In the New York Times, Dennis Ross and Andrew Tabler make the case for a limited US air campaign against Syrian President Bashar al Assad, targeting military installations where Russian troops are absent. The strikes, they argue, should be used to retaliate for any deviation from a US-Russia agreement promoted by Secretary of State John Kerry, which would allow military and intelligence cooperation between the two nations in return for Russian enforcement of a ban on Assad’s use of barrel bombs. The agreement would also require the regime to cease targeting areas in which ISIS and the group formerly known as Jabhat al Nusra are not present.
The Washington Post issued an editorial yesterday evening urging President Barack Obama and his administration to stop trusting Russian President Vladimir Putin in Syria. Though the administration is pushing for the proposed agreement with Russia, the Post editorial board emphasizes that high-level officials like DNI James Clapper have openly expressed their disagreement with Obama’s decision to coordinate with the Kremlin.
The Post also examines the Kremlin’s claim to plausible deniability over its purported involvement in the DNC hack. Despite experts’ near-certainty that Russia was involved in the hack, the nature of cyber operations makes such involvement difficult to conclusively prove. And so the Kremlin can continue to maintain that allegations of Russian hacking are “insulting and inappropriate”—despite all evidence to the contrary.
18 people have been killed and over a dozen wounded by a suicide bombing in Benghazi. The BBC writes that the bombing was conducted by the Shura Council of Benghazi Revolutionaries, an Islamist group, and likely targeted the headquarters of an anti-Islamist security force. Benghazi has been a key focus of fighting between Islamist militias and the internationally unrecognized government in Libya’s east.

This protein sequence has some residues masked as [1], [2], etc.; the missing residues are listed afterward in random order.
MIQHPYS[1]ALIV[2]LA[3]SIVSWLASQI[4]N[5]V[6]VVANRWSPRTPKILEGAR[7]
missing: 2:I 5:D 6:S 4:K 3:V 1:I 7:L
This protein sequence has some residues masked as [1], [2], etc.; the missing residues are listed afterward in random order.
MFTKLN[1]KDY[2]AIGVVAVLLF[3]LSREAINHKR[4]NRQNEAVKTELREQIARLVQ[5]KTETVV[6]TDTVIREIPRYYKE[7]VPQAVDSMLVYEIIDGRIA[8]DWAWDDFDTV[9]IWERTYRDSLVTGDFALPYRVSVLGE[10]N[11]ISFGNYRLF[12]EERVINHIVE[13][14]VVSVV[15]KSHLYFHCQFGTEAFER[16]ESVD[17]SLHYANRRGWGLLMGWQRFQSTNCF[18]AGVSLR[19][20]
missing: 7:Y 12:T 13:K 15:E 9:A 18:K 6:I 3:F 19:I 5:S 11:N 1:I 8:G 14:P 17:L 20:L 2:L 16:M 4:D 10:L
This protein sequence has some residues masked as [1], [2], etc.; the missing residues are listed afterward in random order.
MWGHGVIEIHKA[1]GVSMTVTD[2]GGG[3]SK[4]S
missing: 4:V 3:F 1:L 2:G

The United States has continued its air campaign against ISIS in Libya with airstrikes against militants in the city of Surt, the Times reports. The strikes were conducted by armed drones launched from a Jordanian airbase and coincided with gains in the offensive against ISIS launched by the UN-backed Libyan government.
Nevertheless, the Journal warns us that the battle in Libya will not be easy. ISIS holds territory not only in Surt but also in other pockets across the country, and the chaos in Libya—with power divided between militias and two different governments—means that any victory against ISIS’s Libyan presence will be hard-fought. Meanwhile, the New York Times editorial board reflects that, “Stabilizing Libya will require a lasting commitment by the international community”and calls for a revised legal authority to govern the US battle against ISIS.
US forces at Turkey’s Incirlik Air Base were left confused and “shelter[ing] in place” during the failed coup attempt on July 15th, the Times tells us. Over the course of the coup, US strikes against ISIS in Syria were seriously curtailed when power to the base was cut and flights were grounded. The chaos at the base and continuing instability in Turkey are causes of concern for the US military, which relies on Incirlik to conduct airstrikes in Syria.
Erdogan continues to blast the United States for its alleged support of the coup, saying, “those we considered friends are siding with coup-plotters and terrorists.” The Turkish government sent a second document to the United States yesterday in support of its extradition request for the Pennsylvania-based cleric Fethullah Gulen, whom Erdogan has blamed for the coup.